As Virginia’s population ages, so does it’s need for geriatric care. Yet doctors trained in geriatric care are increasingly hard to find. On June 11th, 2008, the Senior Statesmen of Virginia invited Drs. David L. Chesler, M.D. and Jonathan M. Evans, M.D. to speak on the challenges of geriatric care both from a medical and financial point of view.
David L. Chesler, M.D., has been practicing Primary Care in Geriatrics in the Central Virginia area since 1977. He began his practice in the National Health Service Corps serving in Louisa County which is considered an under-served medical community. In 1980 he went into full-time practice in the Charlottesville area as a member of the Martha Jefferson Hospital. For 28 years he has maintained an outpatient geriatric clinic in Louisa County but his primary focus is within the Charlottesville area.
Dr. Chesler is part of Charlottesville Family Medicine, a primary care group of four internists and four nurse practitioners. The practice focuses on Primary Care and preventive health maintenance. Staff are certified in dietary as well as diabetic counseling. The internists maintain a full hospital practice caring for not only their own patients at Martha Jefferson Hospital but for those of other physicians in the Madison and Louisa County areas.
As a general philosophy, the practice stresses the importance of continuity of care. When possible, patients are followed wherever they go through the various changes of life and when no longer able to live independently.
Dr. Chesler is Boarded in Internal Medicine and has had additional qualification status in Geriatric Medicine since 1988. He sees patients at all the local nursing homes and has been medical director at The Cedars nursing home since 1983. He was educated at Dennison University and Case Western Reserve University in Cleveland, Ohio. He did three years of Internal Medicine residency at the University of Vermont before coming to Virginia. He holds an appointment as assistant clinical professor of Internal Medicine in the instructional faculty at the University of Virginia and teaches third-year medical students in an outpatient setting. He has been selected to “Best Doctors in America” for both Internal Medicine and Geriatrics.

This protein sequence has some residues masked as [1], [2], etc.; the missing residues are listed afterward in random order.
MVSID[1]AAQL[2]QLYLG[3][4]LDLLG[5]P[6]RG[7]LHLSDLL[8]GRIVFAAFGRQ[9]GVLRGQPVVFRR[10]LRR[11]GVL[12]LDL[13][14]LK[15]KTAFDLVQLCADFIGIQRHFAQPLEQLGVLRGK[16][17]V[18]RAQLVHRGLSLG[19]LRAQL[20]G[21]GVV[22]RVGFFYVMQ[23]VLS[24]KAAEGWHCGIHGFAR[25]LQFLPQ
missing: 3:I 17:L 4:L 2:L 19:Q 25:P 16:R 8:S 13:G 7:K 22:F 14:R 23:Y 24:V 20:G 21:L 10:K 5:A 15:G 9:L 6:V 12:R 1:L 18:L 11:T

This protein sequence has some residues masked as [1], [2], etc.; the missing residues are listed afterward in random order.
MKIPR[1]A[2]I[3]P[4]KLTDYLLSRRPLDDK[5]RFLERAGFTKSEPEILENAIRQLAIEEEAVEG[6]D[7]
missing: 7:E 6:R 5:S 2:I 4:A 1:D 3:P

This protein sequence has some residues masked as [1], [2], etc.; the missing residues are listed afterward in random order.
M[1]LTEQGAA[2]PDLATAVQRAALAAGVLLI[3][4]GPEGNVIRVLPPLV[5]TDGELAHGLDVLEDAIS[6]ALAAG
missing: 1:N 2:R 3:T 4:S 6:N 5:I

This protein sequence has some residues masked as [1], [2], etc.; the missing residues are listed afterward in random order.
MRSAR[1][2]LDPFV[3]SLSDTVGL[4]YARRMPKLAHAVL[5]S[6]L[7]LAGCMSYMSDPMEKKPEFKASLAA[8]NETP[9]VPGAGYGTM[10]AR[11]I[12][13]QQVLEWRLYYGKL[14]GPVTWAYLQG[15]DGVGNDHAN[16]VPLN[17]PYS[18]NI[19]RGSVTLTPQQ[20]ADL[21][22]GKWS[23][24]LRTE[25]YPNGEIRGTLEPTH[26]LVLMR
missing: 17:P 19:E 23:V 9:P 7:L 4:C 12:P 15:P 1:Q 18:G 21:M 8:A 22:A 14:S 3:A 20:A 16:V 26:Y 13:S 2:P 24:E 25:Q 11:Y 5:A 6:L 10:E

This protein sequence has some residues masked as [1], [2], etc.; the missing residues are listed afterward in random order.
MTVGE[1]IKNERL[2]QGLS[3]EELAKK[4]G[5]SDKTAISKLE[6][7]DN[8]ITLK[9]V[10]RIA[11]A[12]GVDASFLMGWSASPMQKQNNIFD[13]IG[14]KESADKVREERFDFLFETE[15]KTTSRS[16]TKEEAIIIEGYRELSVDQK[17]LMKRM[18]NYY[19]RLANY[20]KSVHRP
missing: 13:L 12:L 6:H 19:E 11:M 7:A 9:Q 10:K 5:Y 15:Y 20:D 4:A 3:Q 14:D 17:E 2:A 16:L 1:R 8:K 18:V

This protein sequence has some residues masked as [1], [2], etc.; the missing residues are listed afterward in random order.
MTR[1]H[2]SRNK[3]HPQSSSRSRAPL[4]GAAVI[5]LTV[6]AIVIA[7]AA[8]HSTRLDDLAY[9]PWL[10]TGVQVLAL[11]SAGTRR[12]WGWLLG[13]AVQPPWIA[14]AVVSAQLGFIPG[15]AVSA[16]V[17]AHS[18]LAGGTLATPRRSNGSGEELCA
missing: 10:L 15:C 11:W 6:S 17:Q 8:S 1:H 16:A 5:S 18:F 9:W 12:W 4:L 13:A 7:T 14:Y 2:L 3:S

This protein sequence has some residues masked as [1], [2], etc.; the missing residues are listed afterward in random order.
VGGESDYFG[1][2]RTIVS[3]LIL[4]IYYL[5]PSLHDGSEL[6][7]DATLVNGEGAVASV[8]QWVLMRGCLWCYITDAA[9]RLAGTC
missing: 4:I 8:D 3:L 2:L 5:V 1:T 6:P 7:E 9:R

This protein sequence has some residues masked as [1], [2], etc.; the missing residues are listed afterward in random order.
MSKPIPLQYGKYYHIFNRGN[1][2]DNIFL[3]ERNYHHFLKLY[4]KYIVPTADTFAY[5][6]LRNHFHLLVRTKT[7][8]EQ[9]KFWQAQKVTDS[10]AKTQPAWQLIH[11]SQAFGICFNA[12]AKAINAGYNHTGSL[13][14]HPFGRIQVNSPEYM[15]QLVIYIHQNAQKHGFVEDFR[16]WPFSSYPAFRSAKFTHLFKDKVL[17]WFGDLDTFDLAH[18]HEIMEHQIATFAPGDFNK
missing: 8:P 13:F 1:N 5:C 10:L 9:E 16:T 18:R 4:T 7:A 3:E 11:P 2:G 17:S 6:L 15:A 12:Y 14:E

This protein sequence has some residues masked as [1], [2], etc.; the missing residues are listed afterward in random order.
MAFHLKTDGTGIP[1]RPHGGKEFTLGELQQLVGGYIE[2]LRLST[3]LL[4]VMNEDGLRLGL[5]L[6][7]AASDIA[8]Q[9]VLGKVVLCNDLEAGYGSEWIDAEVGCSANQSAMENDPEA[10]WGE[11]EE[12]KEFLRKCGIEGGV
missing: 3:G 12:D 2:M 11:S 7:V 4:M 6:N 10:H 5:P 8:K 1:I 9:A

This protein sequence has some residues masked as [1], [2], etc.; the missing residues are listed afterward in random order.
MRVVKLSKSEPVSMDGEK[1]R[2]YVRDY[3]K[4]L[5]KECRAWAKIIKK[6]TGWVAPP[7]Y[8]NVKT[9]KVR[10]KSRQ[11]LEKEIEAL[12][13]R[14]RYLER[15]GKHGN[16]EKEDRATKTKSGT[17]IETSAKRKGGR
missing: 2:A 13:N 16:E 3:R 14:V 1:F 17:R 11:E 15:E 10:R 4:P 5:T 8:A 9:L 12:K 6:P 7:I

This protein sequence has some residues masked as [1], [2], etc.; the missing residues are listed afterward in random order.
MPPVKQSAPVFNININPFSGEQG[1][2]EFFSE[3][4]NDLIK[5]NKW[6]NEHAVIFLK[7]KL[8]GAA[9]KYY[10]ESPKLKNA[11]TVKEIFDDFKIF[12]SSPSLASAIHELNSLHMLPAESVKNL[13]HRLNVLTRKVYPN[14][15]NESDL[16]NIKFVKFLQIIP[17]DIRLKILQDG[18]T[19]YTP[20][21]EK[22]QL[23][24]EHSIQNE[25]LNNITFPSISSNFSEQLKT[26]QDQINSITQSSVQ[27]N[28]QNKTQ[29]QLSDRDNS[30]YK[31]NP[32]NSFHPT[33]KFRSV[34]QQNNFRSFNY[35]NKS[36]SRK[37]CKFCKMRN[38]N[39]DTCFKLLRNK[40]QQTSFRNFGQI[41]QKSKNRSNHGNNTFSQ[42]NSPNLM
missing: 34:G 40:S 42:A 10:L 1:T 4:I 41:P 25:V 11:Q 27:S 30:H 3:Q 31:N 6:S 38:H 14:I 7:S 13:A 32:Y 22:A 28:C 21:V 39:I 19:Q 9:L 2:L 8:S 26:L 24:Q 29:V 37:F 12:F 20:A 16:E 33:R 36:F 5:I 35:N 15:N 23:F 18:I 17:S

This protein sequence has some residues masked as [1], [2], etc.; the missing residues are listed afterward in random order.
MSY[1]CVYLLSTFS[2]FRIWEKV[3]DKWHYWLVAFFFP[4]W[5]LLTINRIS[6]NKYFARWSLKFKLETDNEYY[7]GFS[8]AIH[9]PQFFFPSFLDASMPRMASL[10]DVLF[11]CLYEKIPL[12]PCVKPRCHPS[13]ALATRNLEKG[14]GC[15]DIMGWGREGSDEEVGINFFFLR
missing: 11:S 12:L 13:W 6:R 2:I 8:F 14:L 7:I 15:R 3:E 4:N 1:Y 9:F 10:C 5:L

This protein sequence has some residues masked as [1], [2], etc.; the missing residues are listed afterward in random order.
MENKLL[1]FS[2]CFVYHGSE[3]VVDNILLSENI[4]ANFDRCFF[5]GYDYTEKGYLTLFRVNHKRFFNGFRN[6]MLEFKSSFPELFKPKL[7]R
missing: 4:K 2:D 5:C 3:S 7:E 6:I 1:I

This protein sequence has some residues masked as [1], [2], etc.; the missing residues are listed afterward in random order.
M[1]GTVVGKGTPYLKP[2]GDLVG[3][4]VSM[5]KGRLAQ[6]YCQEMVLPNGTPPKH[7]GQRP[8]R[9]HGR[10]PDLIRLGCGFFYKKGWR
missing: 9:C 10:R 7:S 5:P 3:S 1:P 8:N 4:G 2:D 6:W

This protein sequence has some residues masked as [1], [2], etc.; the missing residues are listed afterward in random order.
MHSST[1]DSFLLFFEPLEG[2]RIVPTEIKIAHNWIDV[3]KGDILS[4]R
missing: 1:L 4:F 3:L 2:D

He enjoys fly-fishing, bowling, dancing with a focus on Argentine Tango, tennis and gardening, He is married and has three daughters and four grandchildren some of which are boys.
Jonathan M. Evans, M.D., is associate professor of medicine at the UVa School of Medicine and chief of the section of Geriatric Medicine at University of Virginia. A strong advocate for improved long-term care in the community, he is a nationally recognized expert on geriatrics and palliative care.
He graduated from Mayo Medical School in 1989, and completed a residency in Internal Medicine and a fellowship in Geriatrics Medicine at Mayo Clinic, subsequently becoming a staff physician and Associate Professor of Medicine at Mayo Medical School. He remained at Mayo until 2000, when he received a Bush Foundation Award to pursue additional training in Public Health and Epidemiology at the University of Minnesota. He returned to Virginia in September 2001.
Dr. Evans has a clinical interest in long-term medicine and hospice care. For the past 10 years he has served as a hospice medical director, and was the founding medical director of Seasons Hospice in Rochester, Minnesota, the first free-standing Medicare-certified residential and inpatient hospice in the state of Minnesota. He has been a long-term care facility medical director since 1995 and was secretary of the American Medical Director’s Association (AMDA). He currently serves as chair of the AMDA Ethics Committee. He is medical director of Trinity Mission Health and Rehabilitation Center in Charlottesville as well as medical director of Hospice of the Piedmont.
Jonathan’s professional goals revolve around developing and improving systems of care for older persons, and in maintaining the dignity and nobility of spirit of those who reside in long-term care facilities as well as those who care for them. His research interests focus on the concept of “age-appropriate care,” preventing disability and iatrogenesis (an illness or problem caused by a doctor’s treatment) among older patients, and improving clinical outcomes of care. He has published numerous articles relating to a variety of medical conditions in the elderly and authored papers on a variety of subjects covering a broad spectrum of clinical conditions as well as ethical issues in the care of the aged.